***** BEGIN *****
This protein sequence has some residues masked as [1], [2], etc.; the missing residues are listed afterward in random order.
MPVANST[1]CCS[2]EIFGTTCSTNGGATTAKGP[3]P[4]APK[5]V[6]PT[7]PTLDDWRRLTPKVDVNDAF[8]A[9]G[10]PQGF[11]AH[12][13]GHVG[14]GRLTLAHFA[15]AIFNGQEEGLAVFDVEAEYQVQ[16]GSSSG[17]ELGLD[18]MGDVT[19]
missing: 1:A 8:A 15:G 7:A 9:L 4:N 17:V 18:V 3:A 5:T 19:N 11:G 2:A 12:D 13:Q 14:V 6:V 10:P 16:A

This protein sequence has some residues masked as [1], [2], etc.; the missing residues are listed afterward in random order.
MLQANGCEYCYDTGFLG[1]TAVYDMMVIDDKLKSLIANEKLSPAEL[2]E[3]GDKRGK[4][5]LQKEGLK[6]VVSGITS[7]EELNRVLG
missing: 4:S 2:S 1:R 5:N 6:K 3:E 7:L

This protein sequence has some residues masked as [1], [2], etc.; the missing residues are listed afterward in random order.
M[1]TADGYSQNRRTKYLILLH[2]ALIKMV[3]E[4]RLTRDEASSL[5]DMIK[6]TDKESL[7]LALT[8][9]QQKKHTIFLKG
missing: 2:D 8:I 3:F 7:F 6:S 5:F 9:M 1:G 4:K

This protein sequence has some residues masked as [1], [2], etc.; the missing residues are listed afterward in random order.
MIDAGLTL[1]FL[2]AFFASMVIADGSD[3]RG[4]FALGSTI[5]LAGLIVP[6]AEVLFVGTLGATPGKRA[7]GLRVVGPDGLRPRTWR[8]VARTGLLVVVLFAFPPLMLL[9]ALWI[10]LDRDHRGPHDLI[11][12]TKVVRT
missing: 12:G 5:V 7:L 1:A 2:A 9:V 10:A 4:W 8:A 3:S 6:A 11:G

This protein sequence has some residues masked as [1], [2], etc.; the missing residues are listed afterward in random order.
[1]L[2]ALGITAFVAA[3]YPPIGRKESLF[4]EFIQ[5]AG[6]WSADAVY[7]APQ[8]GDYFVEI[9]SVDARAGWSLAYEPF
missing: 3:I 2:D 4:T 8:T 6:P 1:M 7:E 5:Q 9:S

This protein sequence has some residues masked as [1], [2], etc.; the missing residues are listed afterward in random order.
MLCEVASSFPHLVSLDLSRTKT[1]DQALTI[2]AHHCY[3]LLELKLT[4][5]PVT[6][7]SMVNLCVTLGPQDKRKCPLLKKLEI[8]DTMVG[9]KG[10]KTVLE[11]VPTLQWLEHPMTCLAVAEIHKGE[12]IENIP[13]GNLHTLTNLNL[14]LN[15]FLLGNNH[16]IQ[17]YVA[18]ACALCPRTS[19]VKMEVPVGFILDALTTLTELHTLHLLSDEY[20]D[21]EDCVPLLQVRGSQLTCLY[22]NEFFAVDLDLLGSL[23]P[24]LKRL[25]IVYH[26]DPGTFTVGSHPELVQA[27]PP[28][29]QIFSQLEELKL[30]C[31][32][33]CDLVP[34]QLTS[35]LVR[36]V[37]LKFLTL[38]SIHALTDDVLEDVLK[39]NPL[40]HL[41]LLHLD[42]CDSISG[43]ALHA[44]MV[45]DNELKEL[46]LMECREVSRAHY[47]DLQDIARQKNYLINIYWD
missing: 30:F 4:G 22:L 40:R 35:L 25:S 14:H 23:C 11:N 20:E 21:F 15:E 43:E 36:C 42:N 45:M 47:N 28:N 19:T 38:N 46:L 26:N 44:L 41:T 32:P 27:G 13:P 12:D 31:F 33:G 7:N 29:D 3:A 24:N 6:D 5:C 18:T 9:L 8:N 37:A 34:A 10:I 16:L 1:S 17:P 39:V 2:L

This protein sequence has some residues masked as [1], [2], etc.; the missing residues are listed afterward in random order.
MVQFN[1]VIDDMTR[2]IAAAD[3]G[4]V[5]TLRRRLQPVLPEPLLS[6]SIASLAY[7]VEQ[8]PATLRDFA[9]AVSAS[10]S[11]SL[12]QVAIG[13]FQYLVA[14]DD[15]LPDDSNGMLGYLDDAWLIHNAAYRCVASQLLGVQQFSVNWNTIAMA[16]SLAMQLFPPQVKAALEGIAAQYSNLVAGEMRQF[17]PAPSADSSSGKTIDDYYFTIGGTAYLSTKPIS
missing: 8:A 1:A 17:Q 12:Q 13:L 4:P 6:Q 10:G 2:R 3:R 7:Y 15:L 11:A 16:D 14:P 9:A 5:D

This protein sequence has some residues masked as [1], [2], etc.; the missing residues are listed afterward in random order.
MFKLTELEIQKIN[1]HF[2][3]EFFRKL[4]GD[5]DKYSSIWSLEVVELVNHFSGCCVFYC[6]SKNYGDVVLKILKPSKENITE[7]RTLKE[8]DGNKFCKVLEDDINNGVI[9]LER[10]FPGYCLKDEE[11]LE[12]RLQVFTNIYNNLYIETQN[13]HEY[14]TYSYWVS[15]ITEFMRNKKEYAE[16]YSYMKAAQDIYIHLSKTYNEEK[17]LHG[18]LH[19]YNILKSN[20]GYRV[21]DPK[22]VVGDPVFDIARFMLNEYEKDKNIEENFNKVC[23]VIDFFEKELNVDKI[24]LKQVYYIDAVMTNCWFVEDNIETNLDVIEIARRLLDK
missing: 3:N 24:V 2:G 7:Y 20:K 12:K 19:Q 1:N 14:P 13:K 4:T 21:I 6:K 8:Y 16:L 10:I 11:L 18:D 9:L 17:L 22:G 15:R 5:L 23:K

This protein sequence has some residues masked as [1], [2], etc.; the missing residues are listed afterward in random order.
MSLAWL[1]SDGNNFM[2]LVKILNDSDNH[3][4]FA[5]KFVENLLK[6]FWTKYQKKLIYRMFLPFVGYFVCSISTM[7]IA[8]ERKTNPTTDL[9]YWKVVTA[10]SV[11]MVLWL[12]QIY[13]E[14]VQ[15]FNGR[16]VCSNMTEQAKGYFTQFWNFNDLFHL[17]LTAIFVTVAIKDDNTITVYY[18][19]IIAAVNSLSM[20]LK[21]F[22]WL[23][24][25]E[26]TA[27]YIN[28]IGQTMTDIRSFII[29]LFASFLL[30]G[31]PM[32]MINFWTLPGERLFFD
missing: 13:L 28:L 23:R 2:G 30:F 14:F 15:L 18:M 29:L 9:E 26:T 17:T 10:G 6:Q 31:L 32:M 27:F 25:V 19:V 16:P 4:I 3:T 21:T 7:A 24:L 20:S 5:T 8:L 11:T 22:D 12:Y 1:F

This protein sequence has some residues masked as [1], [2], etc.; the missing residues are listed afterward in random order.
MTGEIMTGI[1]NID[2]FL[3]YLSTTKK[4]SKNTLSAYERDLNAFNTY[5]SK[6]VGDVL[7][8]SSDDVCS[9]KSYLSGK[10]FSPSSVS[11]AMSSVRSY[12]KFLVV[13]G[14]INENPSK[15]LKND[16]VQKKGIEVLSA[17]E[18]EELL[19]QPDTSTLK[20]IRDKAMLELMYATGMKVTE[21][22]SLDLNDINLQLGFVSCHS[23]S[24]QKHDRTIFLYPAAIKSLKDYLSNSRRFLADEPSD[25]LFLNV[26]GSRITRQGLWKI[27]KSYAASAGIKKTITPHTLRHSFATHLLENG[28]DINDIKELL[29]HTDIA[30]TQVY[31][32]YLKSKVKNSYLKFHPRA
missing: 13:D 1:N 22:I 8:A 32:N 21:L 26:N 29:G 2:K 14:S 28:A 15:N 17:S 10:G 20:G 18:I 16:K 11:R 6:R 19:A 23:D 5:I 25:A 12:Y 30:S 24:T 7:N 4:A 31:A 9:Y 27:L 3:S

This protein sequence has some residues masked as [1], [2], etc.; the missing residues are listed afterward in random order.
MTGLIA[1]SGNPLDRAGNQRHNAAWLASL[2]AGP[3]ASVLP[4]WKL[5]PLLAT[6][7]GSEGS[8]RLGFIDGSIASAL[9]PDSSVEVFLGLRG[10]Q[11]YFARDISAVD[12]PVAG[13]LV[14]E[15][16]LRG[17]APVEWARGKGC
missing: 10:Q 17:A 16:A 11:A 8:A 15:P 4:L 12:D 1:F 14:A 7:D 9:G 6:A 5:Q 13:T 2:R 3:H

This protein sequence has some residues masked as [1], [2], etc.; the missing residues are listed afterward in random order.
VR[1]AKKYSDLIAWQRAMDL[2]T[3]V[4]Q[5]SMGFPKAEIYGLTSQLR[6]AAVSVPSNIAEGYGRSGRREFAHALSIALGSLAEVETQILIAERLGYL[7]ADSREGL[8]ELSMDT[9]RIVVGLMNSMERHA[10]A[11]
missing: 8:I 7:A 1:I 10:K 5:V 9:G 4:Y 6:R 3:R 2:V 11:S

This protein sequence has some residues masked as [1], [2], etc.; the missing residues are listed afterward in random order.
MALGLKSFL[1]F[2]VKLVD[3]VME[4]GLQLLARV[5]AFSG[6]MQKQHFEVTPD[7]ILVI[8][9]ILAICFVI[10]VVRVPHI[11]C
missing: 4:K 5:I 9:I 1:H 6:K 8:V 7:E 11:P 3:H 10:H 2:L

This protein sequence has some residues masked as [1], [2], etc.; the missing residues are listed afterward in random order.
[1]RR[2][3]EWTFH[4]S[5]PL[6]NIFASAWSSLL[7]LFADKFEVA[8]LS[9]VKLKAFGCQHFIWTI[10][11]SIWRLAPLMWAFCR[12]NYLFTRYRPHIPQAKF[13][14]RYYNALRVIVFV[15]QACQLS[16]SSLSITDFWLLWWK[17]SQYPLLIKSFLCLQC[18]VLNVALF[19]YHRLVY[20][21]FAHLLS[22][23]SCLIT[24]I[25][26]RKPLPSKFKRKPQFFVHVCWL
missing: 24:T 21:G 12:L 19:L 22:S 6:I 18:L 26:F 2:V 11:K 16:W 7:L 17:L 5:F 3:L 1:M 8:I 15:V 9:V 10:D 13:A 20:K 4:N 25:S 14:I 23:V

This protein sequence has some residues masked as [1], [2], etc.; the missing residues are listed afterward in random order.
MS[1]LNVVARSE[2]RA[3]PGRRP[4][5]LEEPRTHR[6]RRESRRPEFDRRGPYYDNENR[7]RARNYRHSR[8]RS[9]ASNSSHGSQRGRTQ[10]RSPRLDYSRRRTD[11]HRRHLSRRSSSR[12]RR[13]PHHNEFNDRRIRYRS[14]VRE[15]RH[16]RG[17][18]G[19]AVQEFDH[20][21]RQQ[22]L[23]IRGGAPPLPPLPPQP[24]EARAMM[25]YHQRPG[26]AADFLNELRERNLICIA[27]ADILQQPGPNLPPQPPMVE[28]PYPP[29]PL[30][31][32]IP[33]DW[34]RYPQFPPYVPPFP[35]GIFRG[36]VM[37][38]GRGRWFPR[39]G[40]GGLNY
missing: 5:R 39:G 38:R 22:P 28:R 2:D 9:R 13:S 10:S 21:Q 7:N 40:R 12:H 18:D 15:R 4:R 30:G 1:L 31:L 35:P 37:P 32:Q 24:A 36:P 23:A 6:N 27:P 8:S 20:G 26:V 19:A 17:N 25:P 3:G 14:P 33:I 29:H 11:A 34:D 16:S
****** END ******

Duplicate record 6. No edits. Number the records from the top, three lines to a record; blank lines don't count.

This protein sequence has some residues masked as [1], [2], etc.; the missing residues are listed afterward in random order.
MLCEVASSFPHLVSLDLSRTKT[1]DQALTI[2]AHHCY[3]LLELKLT[4][5]PVT[6][7]SMVNLCVTLGPQDKRKCPLLKKLEI[8]DTMVG[9]KG[10]KTVLE[11]VPTLQWLEHPMTCLAVAEIHKGE[12]IENIP[13]GNLHTLTNLNL[14]LN[15]FLLGNNH[16]IQ[17]YVA[18]ACALCPRTS[19]VKMEVPVGFILDALTTLTELHTLHLLSDEY[20]D[21]EDCVPLLQVRGSQLTCLY[22]NEFFAVDLDLLGSL[23]P[24]LKRL[25]IVYH[26]DPGTFTVGSHPELVQA[27]PP[28][29]QIFSQLEELKL[30]C[31][32][33]CDLVP[34]QLTS[35]LVR[36]V[37]LKFLTL[38]SIHALTDDVLEDVLK[39]NPL[40]HL[41]LLHLD[42]CDSISG[43]ALHA[44]MV[45]DNELKEL[46]LMECREVSRAHY[47]DLQDIARQKNYLINIYWD
missing: 30:F 4:G 22:L 40:R 35:L 25:S 14:H 23:C 11:N 20:E 21:F 15:E 43:E 36:C 42:N 45:M 47:N 28:N 19:T 38:N 46:L 26:N 44:L 41:T 32:P 27:G 13:P 12:D 31:F 33:G 7:N 29:D 3:A 24:N 6:D 5:C 18:T 9:L 8:N 37:A 34:A 10:I 16:L 1:S 17:P 39:V 2:L